an affluent and developed society such as Hong Kong, environmental
issues are rightfully among the top concerns of the community.
Since the air we breathe and water we drink directly affect
our health, the concerns voiced on these areas are often
louder than those on waste management, which is an equally
important and perhaps even more imminent problem. Unless
we change our consumption-led lifestyle, our landfills will
be rapidly filled up in 6 to 10 years. It is clearly not
sustainable to keep throwing all our waste to the landfills.
A viable set of solutions is high on the agenda of the Government
and the community as a whole.
It is therefore
my pleasure to publish "A Policy Framework for the
Management of Municipal Solid Waste (2005-2014)" at
this opportune time. This Policy Framework advocates what
we plan to do to tackle our waste problem head-on. Its core
message is clear and simple: we must be responsible for
what we consume and what we dispose of. We must all be responsible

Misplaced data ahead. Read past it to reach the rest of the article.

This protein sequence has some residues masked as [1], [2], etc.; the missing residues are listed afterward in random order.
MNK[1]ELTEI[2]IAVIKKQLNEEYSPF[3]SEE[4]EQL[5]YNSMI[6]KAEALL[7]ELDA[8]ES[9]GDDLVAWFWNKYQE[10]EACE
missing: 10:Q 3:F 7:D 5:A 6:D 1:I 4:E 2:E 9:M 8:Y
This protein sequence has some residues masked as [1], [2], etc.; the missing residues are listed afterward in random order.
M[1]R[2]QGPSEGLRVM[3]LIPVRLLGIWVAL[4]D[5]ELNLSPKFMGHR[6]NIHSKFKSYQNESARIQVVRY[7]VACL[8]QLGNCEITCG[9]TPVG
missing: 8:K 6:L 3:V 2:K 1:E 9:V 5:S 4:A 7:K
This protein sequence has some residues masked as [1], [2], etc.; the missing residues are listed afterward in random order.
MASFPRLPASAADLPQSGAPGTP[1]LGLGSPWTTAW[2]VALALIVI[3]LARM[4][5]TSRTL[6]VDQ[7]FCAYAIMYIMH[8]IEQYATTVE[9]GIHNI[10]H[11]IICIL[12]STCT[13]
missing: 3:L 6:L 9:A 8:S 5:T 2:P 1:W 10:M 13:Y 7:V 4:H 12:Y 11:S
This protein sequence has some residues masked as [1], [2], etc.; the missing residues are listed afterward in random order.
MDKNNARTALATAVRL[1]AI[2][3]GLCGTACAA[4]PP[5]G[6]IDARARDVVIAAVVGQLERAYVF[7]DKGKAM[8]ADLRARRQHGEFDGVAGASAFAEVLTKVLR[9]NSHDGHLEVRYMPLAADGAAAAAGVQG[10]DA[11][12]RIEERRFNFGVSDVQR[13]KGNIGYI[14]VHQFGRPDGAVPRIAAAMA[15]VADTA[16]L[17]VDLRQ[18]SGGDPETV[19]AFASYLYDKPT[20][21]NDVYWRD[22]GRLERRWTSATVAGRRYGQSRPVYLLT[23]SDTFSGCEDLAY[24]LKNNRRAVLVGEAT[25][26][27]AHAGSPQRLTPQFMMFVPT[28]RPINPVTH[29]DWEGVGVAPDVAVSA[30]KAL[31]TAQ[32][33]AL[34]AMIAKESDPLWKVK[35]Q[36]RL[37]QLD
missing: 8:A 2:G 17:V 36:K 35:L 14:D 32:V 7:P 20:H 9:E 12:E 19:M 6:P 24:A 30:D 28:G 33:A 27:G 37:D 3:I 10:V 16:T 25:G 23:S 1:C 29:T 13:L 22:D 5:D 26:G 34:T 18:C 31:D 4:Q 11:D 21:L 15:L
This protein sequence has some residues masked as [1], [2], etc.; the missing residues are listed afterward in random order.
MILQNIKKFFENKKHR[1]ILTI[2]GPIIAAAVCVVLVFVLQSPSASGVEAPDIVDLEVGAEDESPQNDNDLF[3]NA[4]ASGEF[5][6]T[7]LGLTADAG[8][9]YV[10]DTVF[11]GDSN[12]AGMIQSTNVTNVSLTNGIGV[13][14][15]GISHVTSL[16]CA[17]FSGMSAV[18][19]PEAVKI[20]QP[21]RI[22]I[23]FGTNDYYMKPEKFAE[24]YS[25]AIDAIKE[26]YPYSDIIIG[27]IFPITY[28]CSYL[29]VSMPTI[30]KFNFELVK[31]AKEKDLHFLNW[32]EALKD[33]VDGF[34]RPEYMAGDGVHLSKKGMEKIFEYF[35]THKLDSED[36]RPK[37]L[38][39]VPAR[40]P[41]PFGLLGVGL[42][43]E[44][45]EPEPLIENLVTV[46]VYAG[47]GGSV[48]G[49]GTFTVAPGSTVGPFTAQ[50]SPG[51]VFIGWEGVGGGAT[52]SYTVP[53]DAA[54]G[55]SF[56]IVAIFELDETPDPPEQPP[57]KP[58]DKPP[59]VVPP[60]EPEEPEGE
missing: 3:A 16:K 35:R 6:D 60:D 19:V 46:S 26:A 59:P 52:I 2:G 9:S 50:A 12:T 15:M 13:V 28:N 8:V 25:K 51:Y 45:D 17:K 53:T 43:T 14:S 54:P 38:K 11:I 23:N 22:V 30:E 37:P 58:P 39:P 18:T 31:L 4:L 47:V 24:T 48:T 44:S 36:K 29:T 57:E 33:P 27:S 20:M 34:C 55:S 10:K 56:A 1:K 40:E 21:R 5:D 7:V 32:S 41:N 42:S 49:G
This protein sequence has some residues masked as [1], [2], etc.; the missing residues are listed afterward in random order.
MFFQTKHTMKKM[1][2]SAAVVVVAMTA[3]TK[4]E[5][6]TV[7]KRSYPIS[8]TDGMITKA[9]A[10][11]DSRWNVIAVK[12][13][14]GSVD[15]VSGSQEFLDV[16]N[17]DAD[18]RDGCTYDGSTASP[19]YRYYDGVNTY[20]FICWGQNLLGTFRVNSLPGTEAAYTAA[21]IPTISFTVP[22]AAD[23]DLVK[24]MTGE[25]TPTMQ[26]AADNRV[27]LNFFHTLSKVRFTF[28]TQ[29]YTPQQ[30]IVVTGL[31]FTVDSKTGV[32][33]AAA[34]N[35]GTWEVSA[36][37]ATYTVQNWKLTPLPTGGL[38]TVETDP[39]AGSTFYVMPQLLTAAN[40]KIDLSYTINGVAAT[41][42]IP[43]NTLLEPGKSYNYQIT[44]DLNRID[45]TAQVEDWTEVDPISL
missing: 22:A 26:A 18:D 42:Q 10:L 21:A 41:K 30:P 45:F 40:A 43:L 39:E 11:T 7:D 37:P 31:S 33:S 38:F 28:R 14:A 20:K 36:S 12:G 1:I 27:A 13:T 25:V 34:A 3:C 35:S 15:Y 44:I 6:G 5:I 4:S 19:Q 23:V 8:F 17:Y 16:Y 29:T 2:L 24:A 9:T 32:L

for avoiding, reducing, reusing, recycling and treating
waste, and use our landfills as a final repository only
for the unavoidable waste after waste treatment.
True to our belief
in "big market, small government" the Policy Framework
proposes simple, yet effective, economic tools based on
the "polluter-pays" principle that would create
incentives for us all to recycle more and throw less. They
include measures tried and proven effective in other jurisdictions.
We ask you to help make such waste reduction decisions that
make sound economic and environmental sense.
We sincerely invite
you all to thoroughly discuss and comment on the initiatives
and milestones set out in the Policy Framework. Only with
your full support can we turn this Policy Framework into
reality. We must work together to tackle our waste problem
now so that our future generations will not be burdened
with cleaning up the mess we leave behind.
Dr Sarah Liao, JP
Secretary for the Environment, Transport